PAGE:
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Final Recommendation On ‘Emotional’ Runway Hearing Not Expected For Weeks

It will be several weeks before a final recommendation is given on Nelson Airport’s plans to extend its runway north.

The “emotionally charged” hearing for the airport’s private plan change request and notice of requirement began on Monday and was adjourned on Friday afternoon.

“These are always emotional,” hearings panel chair Helen Atkins said.

“That’s not a bad thing, it’s really important that people bring their thoughts, their values, their important pieces of their lives to bring to bear to this conversation.”

The airport is seeking to gain the necessary planning approval to improve safety, and better cater for future growth and low-emission aircraft, which would include the ability to extend the existing runway to the north within the next 10-15 years.

While Atkins, and her fellow commissioners Lindsay Daysh and David McMahon, have extensive experience dealing in airport planning matters, she said Nelsonians have raised “unique considerations” that they haven’t seen elsewhere.

That’s because the changes, as currently sought, could result in the eviction of 115 long-term residents at the Tāhuna Beach Holiday Park who are caught in bureaucratic limbo, and the closure of the Nelson Golf Club.

Dozens of residents and organisations also voiced their concerns about increased noise from aircraft, development restrictions, environmental effects, and community engagement to the panel of commissioners over the course of the week.

The airport’s counsel, Allison Arthur-Young, said it had been a “heavy week”, and specifically highlighted the challenges being faced by the long-term residents in the holiday park.

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“Frankly, the legal challenges here and the uncertainty for people in the camp, it is much more serious than I even anticipated at the beginning of this week.”

Nelson City Council will give more clarity on the background of the situation facing the residents and its legal advice on the situation, in addition to providing its own expert evidence to the panel, when the hearing reconvenes on Thursday afternoon.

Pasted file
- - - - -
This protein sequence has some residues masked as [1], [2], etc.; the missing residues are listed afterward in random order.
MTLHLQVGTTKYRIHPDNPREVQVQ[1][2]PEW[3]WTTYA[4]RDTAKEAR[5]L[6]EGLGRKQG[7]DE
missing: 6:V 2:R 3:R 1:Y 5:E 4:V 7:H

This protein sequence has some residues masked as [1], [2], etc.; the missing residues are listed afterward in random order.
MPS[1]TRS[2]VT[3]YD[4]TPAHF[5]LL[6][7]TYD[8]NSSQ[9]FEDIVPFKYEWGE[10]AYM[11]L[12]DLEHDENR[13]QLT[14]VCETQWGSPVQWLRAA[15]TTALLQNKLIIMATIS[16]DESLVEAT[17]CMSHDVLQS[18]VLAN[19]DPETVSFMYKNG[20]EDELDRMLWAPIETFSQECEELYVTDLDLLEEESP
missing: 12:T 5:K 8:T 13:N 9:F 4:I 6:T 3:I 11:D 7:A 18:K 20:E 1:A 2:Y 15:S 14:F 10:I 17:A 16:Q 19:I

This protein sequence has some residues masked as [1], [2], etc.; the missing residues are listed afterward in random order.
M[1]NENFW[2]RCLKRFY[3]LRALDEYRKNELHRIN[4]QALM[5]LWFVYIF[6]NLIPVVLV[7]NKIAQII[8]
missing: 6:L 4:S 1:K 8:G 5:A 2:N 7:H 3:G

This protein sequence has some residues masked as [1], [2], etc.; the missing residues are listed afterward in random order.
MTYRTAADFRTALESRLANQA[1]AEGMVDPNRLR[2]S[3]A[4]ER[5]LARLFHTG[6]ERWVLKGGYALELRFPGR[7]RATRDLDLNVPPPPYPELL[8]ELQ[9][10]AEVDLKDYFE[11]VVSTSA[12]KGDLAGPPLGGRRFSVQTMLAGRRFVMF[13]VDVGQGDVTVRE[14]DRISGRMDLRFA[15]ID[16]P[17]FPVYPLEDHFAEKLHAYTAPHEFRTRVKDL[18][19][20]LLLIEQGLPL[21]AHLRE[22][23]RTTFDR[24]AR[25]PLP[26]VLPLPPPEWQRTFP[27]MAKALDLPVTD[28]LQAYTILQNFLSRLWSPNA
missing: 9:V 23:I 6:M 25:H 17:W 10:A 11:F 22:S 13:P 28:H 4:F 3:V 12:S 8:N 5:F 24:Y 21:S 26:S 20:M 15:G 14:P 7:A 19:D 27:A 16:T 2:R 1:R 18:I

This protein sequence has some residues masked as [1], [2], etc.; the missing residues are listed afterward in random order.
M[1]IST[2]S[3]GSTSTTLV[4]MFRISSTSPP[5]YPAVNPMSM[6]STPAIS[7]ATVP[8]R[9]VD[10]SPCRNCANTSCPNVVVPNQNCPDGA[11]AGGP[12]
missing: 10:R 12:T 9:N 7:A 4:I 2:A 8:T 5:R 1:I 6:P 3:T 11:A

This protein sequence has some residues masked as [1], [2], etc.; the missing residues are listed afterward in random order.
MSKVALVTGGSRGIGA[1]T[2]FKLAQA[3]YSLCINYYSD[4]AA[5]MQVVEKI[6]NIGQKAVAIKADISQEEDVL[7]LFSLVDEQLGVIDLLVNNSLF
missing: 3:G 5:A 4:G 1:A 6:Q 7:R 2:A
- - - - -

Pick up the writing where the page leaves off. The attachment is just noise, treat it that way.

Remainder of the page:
The hearing will then adjourn again for a period of about 6 weeks for Nelson Airport to engage in further discussions with the Nelson Golf Club, Tāhuna Beach Holiday Park, and the council to try and reach a more palatable outcome for all parties.

The commissioners, after hearing the results of those discussions will then issue a timeframe for which the airport to make its right of reply – potentially another 4 weeks.

Once all those processes have concluded and the commissioners are satisfied they have all the information they need to make a final recommendation, the hearing will be officially closed and deliberation will begin.

Atkins applauded Arthur-Young for suggesting the period of additional discussion with the other parties.

“It’s certainly made our view of this process a lot more positive than it otherwise would have been,” she said.

“It’s never nice to have to land at the end of a process and then know that you’re going to have to… make a recommendation that’s just not going to please anybody. I’m not of the camp that says if you’ve upset everyone then you’ve obviously done a good job, that’s not my style.”

Local Democracy Reporting is local body journalism co-funded by RNZ and NZ On Air

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